What can we do to tame this complexity? In this post we’ll explore some ideas and lay out the basis for a unified strategy.

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  5. Laurie Young

    Our March 2015 Hackday


    Our latest hack day gave the team a chance to wrestle with new technologies, refine some older code, and improve our life in the office. We gained an insight into finance, a virtual train set, a translator, an altar, and much more: not least, a deeper understanding of some great technologies.

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  6. Claudio Ortolina

    Prototyping an Analytics Service With PostgreSQL and Clojure


    During our last hack day I decided to work on a proof of concept for an analytics service, with the goal of being able to instrument any of our running applications (both server side and client side) and expose the data with a restful api and a web sockets interface (for eventual dashboards, etc.).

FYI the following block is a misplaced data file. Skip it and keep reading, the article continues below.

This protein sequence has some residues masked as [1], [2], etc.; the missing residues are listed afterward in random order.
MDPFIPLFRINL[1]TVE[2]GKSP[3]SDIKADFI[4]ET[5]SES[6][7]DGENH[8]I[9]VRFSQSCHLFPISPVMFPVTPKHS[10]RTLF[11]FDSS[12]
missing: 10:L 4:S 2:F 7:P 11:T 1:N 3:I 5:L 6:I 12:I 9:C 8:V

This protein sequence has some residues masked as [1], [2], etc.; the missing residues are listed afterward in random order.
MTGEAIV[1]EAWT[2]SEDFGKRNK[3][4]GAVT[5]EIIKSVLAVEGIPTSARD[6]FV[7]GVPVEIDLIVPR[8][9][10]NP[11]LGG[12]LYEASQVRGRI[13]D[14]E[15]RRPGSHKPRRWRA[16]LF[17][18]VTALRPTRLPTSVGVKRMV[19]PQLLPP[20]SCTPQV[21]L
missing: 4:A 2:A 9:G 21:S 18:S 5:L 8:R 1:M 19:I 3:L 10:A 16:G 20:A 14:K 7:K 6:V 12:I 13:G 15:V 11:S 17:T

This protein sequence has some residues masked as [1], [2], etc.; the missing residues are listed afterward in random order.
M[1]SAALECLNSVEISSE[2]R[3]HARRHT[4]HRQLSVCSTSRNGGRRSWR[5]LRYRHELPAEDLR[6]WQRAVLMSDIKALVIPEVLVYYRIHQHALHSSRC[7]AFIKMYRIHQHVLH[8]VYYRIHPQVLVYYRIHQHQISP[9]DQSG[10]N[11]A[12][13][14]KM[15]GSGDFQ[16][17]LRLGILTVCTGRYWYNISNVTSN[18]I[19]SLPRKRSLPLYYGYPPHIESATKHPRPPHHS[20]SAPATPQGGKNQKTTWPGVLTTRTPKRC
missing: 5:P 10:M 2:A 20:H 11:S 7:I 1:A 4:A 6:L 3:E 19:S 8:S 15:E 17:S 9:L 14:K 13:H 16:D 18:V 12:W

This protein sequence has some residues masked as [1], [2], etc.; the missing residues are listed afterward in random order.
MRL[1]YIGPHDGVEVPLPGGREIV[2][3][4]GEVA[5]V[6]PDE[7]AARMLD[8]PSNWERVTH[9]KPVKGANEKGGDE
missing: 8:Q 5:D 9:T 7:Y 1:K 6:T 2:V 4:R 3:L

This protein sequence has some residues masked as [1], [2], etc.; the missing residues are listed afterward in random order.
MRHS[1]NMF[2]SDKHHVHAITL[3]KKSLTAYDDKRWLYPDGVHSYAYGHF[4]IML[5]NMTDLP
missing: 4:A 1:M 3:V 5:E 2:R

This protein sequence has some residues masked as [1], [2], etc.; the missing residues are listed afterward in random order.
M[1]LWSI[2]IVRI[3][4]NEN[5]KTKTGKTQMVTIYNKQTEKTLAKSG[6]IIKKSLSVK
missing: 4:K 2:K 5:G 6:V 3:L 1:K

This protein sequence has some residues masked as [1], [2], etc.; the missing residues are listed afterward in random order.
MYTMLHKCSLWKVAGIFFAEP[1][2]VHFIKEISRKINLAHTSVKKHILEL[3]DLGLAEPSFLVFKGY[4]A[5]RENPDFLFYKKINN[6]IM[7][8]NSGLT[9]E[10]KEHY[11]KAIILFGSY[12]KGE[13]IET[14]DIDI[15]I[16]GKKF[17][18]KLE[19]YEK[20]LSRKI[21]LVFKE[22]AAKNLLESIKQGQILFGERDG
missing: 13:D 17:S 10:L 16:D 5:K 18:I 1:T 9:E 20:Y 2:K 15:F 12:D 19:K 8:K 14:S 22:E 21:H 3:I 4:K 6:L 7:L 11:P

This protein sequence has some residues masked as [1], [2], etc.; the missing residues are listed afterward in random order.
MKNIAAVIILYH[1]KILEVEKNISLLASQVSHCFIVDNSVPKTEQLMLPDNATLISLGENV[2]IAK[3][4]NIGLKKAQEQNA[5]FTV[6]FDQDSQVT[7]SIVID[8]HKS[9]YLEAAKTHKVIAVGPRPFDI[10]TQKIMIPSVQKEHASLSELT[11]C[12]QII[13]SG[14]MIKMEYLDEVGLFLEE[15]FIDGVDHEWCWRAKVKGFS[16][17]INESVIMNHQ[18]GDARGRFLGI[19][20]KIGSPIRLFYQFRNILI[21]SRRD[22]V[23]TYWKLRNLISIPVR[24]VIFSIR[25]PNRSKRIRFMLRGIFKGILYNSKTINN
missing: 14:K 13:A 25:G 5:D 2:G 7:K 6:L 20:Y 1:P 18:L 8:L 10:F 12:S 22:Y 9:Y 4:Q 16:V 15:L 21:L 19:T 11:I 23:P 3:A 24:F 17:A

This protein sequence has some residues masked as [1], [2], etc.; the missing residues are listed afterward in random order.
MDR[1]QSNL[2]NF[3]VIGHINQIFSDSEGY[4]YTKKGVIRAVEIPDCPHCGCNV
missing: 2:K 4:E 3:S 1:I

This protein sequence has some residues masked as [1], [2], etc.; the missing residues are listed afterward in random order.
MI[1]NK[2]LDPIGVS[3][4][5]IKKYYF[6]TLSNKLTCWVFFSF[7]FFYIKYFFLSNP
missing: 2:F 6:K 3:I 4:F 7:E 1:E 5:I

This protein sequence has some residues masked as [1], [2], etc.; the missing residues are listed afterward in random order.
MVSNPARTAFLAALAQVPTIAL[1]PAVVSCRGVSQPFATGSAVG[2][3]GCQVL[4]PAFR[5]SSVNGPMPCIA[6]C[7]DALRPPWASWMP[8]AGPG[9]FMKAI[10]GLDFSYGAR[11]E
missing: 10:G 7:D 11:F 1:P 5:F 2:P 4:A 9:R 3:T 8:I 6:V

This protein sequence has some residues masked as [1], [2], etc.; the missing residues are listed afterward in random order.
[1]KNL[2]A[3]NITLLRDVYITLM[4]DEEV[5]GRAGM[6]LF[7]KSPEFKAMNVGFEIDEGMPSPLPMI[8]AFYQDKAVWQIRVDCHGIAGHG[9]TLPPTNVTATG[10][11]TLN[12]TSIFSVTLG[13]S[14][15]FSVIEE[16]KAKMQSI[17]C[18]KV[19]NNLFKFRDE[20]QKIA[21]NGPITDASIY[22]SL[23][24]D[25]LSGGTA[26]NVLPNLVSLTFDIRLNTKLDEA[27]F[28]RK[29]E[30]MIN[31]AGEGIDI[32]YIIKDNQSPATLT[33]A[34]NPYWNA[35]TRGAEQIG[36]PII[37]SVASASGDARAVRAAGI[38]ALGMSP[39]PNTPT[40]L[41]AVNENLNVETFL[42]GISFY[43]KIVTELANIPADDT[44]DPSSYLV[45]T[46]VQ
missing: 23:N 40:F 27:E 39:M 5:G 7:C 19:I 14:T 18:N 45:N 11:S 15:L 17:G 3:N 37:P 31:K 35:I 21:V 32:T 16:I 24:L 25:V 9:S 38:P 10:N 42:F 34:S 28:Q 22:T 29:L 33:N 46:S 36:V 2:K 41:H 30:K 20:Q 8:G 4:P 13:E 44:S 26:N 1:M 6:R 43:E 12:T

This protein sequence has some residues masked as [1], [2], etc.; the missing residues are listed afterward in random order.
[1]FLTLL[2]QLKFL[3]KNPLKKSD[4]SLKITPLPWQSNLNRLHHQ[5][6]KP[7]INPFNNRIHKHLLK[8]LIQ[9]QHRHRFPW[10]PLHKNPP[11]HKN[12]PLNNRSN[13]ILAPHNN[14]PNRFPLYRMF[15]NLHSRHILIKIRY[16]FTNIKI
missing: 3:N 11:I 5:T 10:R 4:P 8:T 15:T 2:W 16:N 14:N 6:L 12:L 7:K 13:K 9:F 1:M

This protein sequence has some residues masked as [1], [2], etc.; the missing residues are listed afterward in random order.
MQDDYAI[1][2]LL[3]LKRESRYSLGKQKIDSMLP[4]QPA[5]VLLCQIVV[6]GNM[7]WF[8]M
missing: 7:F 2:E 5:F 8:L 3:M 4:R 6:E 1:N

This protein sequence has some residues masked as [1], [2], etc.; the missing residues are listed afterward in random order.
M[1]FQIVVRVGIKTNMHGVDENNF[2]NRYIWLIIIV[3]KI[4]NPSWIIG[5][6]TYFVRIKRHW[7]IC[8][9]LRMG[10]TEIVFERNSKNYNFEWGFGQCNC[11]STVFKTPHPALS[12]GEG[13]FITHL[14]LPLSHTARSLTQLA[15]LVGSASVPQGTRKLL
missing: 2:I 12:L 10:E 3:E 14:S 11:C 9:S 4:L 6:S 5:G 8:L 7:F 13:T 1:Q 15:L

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  7. Laurie Young

    How Many Teams Does It Take to Change a Lightbulb


    You’ve probably heard the joke about how many software developers it takes to change a lightbulb (none, it’s a hardware problem). But if it were a software problem, there’s a philosophical puzzler when you ask yourself how many teams it would take to change it.

    Let’s say the light bulb is a software feature that needs updating. The update will require the input of designers, back-end coders, and front-end coders. There will be business people who decide whether or not the customer will ultimately like (and pay for) the “light bulb”. And there will be people who are responsible for some other applications that this new feature needs to integrate with. Crucially, the people who have these skills are employed by two or three different companies. How many teams does that make?